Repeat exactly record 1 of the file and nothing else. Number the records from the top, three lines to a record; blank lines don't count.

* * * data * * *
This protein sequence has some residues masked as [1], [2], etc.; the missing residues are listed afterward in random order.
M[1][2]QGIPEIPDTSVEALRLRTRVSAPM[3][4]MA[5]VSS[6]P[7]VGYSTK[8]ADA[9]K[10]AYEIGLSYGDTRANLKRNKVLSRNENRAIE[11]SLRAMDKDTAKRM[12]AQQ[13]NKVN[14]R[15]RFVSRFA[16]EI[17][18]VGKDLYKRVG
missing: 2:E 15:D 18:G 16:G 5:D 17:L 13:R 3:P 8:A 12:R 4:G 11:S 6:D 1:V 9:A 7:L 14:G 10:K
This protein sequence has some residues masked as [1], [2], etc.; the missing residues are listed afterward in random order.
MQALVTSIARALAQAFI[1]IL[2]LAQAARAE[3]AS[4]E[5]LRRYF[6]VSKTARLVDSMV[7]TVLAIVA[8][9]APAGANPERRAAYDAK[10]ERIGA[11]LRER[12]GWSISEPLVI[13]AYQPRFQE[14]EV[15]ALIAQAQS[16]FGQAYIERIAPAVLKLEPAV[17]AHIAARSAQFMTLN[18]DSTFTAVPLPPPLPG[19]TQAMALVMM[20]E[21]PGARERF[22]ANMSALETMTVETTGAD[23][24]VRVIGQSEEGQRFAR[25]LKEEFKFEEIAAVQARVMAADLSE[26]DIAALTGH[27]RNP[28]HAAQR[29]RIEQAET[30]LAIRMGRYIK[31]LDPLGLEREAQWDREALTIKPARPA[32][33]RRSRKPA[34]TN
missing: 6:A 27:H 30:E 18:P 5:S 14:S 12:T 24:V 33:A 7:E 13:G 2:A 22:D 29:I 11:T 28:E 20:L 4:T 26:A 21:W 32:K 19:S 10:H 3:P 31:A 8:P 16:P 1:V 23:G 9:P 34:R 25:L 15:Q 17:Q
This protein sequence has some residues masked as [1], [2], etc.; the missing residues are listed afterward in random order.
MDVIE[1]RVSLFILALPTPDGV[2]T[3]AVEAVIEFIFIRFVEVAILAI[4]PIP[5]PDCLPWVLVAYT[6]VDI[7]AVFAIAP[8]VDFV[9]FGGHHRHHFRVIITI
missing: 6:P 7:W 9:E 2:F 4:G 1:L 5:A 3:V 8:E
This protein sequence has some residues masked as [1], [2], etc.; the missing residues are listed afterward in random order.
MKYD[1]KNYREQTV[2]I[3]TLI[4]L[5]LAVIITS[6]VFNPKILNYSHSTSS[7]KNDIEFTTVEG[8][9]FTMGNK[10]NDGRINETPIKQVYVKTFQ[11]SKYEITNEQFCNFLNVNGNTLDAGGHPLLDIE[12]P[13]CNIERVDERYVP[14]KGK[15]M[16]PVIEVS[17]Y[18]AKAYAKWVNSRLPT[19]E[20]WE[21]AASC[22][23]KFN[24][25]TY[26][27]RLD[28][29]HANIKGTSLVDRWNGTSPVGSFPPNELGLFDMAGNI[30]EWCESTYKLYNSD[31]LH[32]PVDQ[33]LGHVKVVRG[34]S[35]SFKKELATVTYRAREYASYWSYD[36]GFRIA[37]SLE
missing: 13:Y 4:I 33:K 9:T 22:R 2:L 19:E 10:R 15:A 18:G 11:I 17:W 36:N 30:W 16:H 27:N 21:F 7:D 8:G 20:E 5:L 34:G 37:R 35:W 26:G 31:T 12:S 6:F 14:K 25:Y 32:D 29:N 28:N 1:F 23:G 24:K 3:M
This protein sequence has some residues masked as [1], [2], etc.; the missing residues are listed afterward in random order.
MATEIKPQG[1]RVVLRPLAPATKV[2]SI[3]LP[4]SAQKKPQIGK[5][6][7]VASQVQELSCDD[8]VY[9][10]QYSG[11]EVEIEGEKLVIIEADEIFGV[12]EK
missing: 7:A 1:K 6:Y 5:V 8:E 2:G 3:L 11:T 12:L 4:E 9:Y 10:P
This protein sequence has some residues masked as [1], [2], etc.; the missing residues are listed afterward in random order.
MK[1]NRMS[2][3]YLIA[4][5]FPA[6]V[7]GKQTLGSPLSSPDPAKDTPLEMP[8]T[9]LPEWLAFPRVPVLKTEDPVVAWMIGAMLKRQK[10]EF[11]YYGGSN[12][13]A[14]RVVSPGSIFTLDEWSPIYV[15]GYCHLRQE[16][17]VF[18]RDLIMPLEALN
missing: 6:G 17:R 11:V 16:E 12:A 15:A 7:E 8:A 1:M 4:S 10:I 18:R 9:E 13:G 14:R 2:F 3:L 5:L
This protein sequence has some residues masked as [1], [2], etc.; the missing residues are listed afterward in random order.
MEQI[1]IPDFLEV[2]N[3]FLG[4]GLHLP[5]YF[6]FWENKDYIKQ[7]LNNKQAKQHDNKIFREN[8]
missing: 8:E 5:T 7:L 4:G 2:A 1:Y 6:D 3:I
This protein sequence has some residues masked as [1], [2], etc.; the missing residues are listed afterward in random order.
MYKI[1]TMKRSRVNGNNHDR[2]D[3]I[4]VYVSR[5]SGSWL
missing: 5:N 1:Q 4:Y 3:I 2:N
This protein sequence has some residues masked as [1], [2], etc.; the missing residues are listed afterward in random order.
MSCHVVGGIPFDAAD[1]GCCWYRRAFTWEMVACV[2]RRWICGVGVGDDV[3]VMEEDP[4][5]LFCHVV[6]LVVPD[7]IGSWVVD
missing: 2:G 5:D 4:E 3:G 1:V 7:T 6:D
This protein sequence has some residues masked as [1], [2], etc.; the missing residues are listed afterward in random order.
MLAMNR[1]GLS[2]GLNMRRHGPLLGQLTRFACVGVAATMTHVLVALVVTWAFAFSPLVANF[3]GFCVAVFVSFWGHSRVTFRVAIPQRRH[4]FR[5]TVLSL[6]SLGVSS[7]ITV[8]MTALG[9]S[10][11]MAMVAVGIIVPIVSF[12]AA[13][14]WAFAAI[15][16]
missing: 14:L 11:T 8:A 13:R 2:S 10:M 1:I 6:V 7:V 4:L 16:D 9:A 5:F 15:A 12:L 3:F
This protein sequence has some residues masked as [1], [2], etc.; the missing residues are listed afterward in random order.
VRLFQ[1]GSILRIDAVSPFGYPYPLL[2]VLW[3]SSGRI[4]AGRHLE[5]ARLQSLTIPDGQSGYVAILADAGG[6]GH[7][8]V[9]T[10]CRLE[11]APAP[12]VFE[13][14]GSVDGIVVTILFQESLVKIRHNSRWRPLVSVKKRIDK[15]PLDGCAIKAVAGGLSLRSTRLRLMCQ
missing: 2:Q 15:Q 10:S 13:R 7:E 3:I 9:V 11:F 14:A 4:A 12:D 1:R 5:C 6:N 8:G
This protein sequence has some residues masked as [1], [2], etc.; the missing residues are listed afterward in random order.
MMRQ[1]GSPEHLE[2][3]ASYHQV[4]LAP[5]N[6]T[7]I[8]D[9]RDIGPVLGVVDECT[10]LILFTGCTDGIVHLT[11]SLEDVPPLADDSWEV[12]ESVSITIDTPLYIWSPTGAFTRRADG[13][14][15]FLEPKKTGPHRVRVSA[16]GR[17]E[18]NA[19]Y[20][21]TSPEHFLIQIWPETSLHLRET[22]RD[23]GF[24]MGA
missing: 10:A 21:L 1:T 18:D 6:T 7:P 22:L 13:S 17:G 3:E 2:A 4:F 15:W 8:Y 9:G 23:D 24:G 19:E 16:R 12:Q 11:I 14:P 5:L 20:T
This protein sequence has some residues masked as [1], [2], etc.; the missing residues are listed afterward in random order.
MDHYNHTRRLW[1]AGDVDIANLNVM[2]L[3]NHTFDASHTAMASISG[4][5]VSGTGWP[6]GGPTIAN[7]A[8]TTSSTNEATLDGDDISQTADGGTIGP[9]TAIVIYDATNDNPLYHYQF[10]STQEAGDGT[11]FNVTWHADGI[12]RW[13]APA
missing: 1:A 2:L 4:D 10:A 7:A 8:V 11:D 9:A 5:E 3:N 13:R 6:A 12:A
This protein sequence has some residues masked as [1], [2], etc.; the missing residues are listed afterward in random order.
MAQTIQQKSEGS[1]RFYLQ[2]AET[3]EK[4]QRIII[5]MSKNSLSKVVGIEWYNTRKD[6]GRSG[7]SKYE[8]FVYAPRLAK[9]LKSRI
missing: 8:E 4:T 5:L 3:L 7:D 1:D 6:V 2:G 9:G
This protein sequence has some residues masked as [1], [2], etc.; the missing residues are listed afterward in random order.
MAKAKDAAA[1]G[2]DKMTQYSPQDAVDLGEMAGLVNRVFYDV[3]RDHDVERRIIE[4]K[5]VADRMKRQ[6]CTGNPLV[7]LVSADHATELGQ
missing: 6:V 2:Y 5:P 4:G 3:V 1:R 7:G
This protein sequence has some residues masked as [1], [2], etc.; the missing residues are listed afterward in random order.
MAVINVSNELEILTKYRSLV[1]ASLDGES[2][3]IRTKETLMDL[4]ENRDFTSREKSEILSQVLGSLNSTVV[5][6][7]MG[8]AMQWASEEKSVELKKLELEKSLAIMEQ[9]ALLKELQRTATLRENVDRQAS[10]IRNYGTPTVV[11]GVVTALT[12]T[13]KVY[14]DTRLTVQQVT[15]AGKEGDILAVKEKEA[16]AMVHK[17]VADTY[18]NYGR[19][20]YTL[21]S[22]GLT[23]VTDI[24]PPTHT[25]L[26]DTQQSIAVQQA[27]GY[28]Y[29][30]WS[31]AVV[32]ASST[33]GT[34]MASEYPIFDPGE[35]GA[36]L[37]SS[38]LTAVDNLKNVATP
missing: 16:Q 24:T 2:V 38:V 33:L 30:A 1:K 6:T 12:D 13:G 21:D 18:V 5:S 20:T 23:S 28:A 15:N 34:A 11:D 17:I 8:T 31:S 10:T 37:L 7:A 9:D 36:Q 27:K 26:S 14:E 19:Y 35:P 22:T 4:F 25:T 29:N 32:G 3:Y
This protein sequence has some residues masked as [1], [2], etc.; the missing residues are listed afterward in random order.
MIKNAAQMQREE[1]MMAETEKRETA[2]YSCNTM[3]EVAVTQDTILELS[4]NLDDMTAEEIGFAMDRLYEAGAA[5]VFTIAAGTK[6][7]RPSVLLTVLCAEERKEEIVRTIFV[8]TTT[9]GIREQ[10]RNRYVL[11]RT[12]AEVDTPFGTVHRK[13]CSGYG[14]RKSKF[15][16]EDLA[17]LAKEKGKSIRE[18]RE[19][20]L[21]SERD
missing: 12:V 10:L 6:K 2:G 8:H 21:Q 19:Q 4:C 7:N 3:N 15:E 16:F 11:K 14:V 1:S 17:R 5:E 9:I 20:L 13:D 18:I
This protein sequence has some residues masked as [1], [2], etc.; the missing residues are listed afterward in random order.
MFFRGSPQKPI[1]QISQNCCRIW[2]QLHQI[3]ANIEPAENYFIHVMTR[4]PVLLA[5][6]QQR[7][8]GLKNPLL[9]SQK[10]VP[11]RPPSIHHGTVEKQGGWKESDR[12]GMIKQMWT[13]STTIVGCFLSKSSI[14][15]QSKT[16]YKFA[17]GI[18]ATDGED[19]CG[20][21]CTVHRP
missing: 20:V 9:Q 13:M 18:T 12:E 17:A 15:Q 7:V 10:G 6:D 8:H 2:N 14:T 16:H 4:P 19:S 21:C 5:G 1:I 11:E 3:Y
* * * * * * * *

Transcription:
This protein sequence has some residues masked as [1], [2], etc.; the missing residues are listed afterward in random order.
M[1][2]QGIPEIPDTSVEALRLRTRVSAPM[3][4]MA[5]VSS[6]P[7]VGYSTK[8]ADA[9]K[10]AYEIGLSYGDTRANLKRNKVLSRNENRAIE[11]SLRAMDKDTAKRM[12]AQQ[13]NKVN[14]R[15]RFVSRFA[16]EI[17][18]VGKDLYKRVG
missing: 2:E 15:D 18:G 16:G 5:D 17:L 13:R 3:P 8:A 12:R 4:G 11:S 6:D 1:V 9:A 7:L 14:G 10:K